Thursday, 28 February 2013

Martha Carson - The Rock 'n' Roll Sides

A big thanks to Alan Schrack and Julea Thomerson for their help with this post. 

Now Stop
Music Drives Me Crazy
Dixieland Roll
Just Whistle Or Call


Martha started picking out tunes on a guitar at a real early age and by 10 she was writing her own songs. She was mainly a country singer, excelling in the gospel side of the genre. She recorded for RCA (50's) and Starday/Gusto (70's).

Thank's to PragueFrank for the session details listed below.

Recorded 19 October 1956 at RCA Victor Studio 2, New York City.

Martha Carson - Vocal
George Barnes - Lead Guitar 
Al Chernet - Rhythm Guitar
Charles R. Grean - Bass 
Bunny Shawk - Drums
Bob Davie - Piano + vocal chorus

Recorded 9 December 1957 RCA Victor Studio, Webster Hall, 125E 11th St., Manhattan, New York City
Martha Carson - Vocal Neal 
George Barnes - Lead Guitar 
Howard Collins - Rhythm Guitar 
Pat Merola - Bass
Bill Cusack Percussion 
Don Lamond Drums 
Lou Stein -Piano
Eugene Lowell, Michael Stewart, Edwin Lindstroem, James Leyden, Jerry Duane, Eugene Steck, Steve Steck, Ray Charles, Allan Sololoff - Vocal Chorus.

The information on Martha below comes from the website.

Martha Carson was a native of Neon, KY in Letcher County and enjoyed success seemingly every step of the way in her careers. 
She started picking folk tunes and spirituals on her mail order guitar when she was in grammar school. 
She was even composing hew own songs before she was ten years old. 
Her musical career then took her to singing old-time and gospel songs with her sisters Bertha and Opal; they were known as the Sunshine Sisters and were quite a popular radio act. 
Along came 1939 and while working over at radio station WLAP in Louisville on Asa Martin's "Morning Roundup" show, she met up with James Roberts, a mandolin player who was the son of the legendary fiddler, Doc Roberts.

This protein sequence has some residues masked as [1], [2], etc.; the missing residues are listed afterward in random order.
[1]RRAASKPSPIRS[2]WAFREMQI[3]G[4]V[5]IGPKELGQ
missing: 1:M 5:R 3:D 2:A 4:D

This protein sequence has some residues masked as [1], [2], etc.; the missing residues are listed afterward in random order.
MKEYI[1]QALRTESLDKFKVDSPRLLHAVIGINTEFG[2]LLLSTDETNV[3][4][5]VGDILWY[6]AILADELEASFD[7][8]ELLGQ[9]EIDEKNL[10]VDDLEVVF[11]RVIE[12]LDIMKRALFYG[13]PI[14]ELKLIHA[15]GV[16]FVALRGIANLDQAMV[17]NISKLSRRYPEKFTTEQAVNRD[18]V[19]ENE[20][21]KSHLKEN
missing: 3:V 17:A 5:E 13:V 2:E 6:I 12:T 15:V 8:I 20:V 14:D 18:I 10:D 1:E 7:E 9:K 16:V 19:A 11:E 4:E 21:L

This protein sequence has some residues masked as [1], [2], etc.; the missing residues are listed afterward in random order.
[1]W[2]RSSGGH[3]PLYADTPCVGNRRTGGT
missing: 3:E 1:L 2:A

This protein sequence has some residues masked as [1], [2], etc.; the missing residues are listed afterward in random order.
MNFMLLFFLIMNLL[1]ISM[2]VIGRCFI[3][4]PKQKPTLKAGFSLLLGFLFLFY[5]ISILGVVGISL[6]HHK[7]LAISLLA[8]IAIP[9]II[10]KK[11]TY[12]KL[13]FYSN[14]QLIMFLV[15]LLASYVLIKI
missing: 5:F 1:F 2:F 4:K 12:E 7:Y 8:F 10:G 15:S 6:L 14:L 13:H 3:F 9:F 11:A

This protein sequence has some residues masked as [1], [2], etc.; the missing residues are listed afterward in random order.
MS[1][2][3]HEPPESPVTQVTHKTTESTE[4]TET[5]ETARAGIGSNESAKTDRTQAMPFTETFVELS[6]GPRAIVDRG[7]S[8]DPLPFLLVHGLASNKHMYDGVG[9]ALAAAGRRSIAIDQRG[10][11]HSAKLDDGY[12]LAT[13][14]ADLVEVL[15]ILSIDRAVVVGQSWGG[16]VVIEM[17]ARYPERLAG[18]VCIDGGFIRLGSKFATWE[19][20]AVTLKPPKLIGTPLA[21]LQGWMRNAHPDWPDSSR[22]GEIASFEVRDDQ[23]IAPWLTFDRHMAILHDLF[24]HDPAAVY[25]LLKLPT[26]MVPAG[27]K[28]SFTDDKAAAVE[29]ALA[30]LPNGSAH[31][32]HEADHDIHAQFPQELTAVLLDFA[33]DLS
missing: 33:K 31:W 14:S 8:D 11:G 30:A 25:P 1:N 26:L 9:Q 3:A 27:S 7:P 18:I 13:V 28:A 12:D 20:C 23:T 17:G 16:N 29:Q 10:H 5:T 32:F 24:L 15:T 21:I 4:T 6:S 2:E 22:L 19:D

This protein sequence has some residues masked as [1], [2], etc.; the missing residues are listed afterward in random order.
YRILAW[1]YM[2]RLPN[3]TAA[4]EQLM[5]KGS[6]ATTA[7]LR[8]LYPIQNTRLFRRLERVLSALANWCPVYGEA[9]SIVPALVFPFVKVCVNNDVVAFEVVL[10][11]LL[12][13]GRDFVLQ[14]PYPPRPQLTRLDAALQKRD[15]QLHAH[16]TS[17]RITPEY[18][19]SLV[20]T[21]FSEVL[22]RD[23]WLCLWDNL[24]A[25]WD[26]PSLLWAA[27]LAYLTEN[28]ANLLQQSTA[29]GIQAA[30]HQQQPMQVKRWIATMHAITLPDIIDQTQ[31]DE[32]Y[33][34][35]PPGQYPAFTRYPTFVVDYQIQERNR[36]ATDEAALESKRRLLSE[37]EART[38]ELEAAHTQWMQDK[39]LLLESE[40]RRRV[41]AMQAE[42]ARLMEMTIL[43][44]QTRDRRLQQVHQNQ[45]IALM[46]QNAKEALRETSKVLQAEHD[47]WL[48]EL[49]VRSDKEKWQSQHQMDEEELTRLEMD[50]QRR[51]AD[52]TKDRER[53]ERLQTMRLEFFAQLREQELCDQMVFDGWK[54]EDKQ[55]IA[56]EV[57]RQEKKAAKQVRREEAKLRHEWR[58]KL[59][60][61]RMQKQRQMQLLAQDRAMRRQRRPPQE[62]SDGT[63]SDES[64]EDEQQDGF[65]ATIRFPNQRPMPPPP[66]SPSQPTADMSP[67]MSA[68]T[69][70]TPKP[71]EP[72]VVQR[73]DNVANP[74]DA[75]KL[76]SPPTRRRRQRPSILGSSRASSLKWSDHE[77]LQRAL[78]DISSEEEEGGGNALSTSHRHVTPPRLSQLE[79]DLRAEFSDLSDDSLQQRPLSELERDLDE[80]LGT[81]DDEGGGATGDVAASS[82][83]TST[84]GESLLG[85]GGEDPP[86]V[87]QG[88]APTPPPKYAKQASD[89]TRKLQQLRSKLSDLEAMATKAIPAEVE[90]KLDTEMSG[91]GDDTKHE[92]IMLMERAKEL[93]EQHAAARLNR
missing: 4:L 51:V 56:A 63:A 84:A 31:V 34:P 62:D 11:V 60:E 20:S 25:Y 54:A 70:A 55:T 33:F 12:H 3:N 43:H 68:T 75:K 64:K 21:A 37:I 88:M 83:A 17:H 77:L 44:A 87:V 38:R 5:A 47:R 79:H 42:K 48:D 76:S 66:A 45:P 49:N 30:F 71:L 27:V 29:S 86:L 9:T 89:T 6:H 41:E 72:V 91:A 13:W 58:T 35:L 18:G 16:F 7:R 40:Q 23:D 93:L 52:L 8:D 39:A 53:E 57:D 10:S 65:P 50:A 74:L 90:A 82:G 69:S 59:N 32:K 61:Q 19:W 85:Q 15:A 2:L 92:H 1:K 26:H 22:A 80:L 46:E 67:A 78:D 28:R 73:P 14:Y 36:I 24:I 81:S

They got hitched and began performing together as a duo and moved on to radio station WHIS in Bluefield, WV in 1939.

From there, she moved on to the Renfro Valley Barn Dance in Kentucky and became one of the Coon Creek Girls. 
While a member of the Coon Creek Girls, they went to WSB's Barn Dance in Atlanta, Georgia in 1940. 
At WSB, she and her husband began performing as "James and Martha Carson, the Barn Dance Sweethearts", doing country gospel tunes and were a popular act there for about ten years.

Together, they moved on to Knoxville's WNOX and were part of the noontime "Mid Day Merry-Go-Round" show. 
Martha also appeared on such shows as the Georgia Jubilee, Sunny Side of Life, Mid-day Merry Go Round, Tennessee Barn Dance and others.

In an interesting bit of trivia, her friends said she has never performed in the same costume twice.

A Birmingham station once celebrated "Martha Carson Day" during which they played all of her numbers, and saluted Martha as " of the most popular and beloved folk music stars of the country."

In 1951, she was divorced from James. From that point on she pursued a solo career both as a song writer and singer.

In May 1952, Martha answered the invitation to join the famed the Grand Ole Opry heard over WSM in Nashville, TN. While there, she appeared on morning programs, the Opry and weekly on WSM-TV. 
She was also featured nightly for a stint on the Astor Roof.

Martha could sing the country style ballads but was best-known for her religious and gospel tunes. 
A 1947 recording of "The Sweetest Gift" and her husband's "Man of Gallilee" were highly acclaimed. 
Her Opry stint was the result of a rousing popular recording called "Satisfied". 
Another popular tune of hers was "I'm Gonna Walk and Talk With My Lord". 
Her records climbed the charts and were popular on the jukeboxes.

She remained on the Grand Ole Opry until around 1957 when she had remarried and took a 'leave of absence' for the birth of her first child and to attend some commitments in New York. 
But for some reason, never returned to the Opry.


  1. Comprehensive and well-documented... I learned a lot.

  2. Cheers Al.
    Most of the info comes from the internet (it can be wonderful). is full of great write ups on old time country singers/bands/DJ's.